Former Pakistan leader Musharraf sentenced to death
(FILES) In this file photo taken on June 12, 2004, Pakistan's President Pervez Musharraf answers a question during an interview in Rawalpindi. A Pakistan court on December 17, 2019 sentenced former military ruler Pervez Musharraf in absentia to death for treason, state media reported, an unprecedented move in the South Asian country where the armed forces are often considered immune from prosecution. (Jewel SAMAD / AFP)
(AFP) - Exiled former Pakistan military leader Pervez Musharraf was sentenced to death Tuesday after being found guilty of treason, an unprecedented move in a country where the armed forces are often considered immune from prosecution.
The court's decision marks the first time a former leader of the armed forces has been sentenced to death in Pakistan, where the military maintains a firm grip on power and has ruled the country for roughly half its 72-year history.
Musharraf has been in self-imposed exile ever since a travel ban was lifted in 2016 that allowed him to seek medical treatment abroad.
The 76-year-old has lately spent most of his time between Dubai and London.
Several Pakistan media sources reported the verdict and sentence, while a senior court official confirmed the rulings to AFP.
The trial -- which began in 2013 and is one of several involving Musharraf -- centres on his decision to suspend the constitution and impose emergency rule in 2007, according to his lawyer Akhtar Shah.
The move sparked widespread protests against Musharraf, ultimately leading to his resignation in the face of impeachment proceedings.
Musharraf's lawyer said the former general was currently ill and remained in Dubai. He said no decision had been made on whether to appeal.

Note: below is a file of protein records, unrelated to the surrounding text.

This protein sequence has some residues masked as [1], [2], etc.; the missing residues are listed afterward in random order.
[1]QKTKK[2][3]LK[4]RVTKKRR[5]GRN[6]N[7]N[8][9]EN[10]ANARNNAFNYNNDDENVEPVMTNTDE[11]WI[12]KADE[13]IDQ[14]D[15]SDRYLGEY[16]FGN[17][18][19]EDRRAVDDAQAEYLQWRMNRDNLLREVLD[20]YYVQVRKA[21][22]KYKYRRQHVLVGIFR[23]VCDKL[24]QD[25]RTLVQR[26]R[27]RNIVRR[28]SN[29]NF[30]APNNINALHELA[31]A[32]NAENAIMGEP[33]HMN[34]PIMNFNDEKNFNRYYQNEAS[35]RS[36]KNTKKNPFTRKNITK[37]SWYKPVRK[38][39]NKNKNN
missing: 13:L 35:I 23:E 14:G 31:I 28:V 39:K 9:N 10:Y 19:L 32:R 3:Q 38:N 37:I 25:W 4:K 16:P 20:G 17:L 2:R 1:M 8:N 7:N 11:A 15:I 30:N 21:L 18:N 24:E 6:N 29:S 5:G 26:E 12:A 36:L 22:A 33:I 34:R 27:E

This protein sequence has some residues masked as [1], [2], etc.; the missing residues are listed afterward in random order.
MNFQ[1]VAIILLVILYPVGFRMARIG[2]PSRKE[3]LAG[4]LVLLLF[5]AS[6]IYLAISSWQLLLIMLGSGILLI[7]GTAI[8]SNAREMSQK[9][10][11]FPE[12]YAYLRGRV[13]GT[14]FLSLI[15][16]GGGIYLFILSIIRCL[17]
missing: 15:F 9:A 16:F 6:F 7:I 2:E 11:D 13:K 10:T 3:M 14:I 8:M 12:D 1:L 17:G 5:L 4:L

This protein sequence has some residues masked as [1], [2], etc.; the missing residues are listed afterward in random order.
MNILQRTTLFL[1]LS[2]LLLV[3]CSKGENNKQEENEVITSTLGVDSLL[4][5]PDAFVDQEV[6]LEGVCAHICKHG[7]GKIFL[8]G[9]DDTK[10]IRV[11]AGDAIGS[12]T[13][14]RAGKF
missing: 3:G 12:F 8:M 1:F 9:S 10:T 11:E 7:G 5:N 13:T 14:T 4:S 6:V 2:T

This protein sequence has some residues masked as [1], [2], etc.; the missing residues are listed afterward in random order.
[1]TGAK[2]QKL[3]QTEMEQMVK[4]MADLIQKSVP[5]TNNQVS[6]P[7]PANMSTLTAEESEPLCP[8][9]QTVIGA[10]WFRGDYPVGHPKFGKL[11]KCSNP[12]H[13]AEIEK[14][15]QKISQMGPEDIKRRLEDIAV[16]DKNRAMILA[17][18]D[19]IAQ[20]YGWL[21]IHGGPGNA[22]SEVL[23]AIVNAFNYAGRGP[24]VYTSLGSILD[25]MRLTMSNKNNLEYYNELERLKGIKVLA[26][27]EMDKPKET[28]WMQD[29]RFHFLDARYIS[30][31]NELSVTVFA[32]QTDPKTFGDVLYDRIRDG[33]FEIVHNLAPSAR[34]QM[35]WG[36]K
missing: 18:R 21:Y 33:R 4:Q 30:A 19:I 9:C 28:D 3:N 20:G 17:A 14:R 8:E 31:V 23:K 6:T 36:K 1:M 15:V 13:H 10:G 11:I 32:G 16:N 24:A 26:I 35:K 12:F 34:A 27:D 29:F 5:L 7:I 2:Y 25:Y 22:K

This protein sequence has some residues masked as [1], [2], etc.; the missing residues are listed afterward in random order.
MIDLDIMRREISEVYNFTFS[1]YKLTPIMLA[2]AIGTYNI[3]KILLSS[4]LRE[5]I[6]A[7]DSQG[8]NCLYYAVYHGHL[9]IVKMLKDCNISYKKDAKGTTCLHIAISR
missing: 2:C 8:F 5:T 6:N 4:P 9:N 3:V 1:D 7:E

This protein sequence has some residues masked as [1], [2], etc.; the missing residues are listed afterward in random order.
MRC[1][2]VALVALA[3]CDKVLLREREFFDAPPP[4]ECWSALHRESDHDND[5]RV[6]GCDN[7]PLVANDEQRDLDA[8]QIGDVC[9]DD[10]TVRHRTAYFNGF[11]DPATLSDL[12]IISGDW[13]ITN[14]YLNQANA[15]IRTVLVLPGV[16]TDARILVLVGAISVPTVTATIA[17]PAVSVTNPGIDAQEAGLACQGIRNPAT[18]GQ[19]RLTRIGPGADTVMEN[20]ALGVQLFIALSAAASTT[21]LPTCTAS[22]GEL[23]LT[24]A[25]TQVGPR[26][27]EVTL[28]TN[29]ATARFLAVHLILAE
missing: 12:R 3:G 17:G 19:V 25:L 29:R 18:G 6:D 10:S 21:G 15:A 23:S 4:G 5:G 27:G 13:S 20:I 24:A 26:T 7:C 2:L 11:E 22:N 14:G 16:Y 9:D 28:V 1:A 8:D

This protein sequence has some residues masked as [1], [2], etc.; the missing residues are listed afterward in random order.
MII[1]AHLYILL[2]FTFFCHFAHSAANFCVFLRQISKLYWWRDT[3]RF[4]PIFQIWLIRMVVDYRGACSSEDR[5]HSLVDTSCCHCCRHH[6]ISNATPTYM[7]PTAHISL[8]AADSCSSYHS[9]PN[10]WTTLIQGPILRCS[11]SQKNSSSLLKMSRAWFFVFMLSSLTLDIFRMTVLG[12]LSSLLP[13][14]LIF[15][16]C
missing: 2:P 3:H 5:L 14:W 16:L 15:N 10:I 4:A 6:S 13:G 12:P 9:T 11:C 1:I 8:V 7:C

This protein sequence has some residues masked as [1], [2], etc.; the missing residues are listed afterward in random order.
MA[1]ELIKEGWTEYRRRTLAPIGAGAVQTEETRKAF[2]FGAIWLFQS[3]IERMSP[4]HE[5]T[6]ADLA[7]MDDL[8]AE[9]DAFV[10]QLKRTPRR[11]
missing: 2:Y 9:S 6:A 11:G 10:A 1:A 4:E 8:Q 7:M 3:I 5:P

Retired general Talat Masood, now a security analyst, called the court's decision "extraordinary".
"That the courts would take such a bold decision or give a bold judgement shows that there is a major transformation that is taking place in Pakistan," he said.
- 'Revenge' -
Musharraf, who was born in India's capital New Delhi in 1943 but moved with his family to Pakistan after partition, took power after ousting Prime Minister Nawaz Sharif in a bloodless coup in 1999.
A cigar-smoking, whisky-drinking moderate, the general became a key US ally in the "war on terror" after the September 11 attacks and escaped at least three Al-Qaeda assassination attempts during his nine years in office.
His rule faced no serious challenges until he tried to sack the chief justice in March 2007, sparking nationwide protests and months of turmoil that led to the imposition of a state of emergency.
After the December 2007 assassination of former prime minister Benazir Bhutto, the national mood soured further and he was left isolated by the crushing losses suffered by his allies in February 2008 elections.
Musharraf finally resigned in August 2008 in the face of impeachment proceedings by the new governing coalition and went into exile.
He returned in 2013 in an attempt to contest elections, but was barred from taking part in the polls and from leaving the country as a barrage of legal cases mounted.
Tuesday's ruling is the latest court decision to target Musharraf while he has been in exile.
In 2017, a Pakistani court pronounced him a fugitive in the murder trial of Bhutto -- the first woman prime minister of a Muslim country.
The anti-terrorism court also branded Musharraf an absconder and ordered the confiscation of his property.
Musharraf is alleged to have been part of a broad conspiracy to have Bhutto killed before elections. He has denied all charges.
Following the court's decision Tuesday, Bhutto’s son Bilawal Bhutto Zardari tweeted: "Democracy is the best revenge".
© Agence France-Presse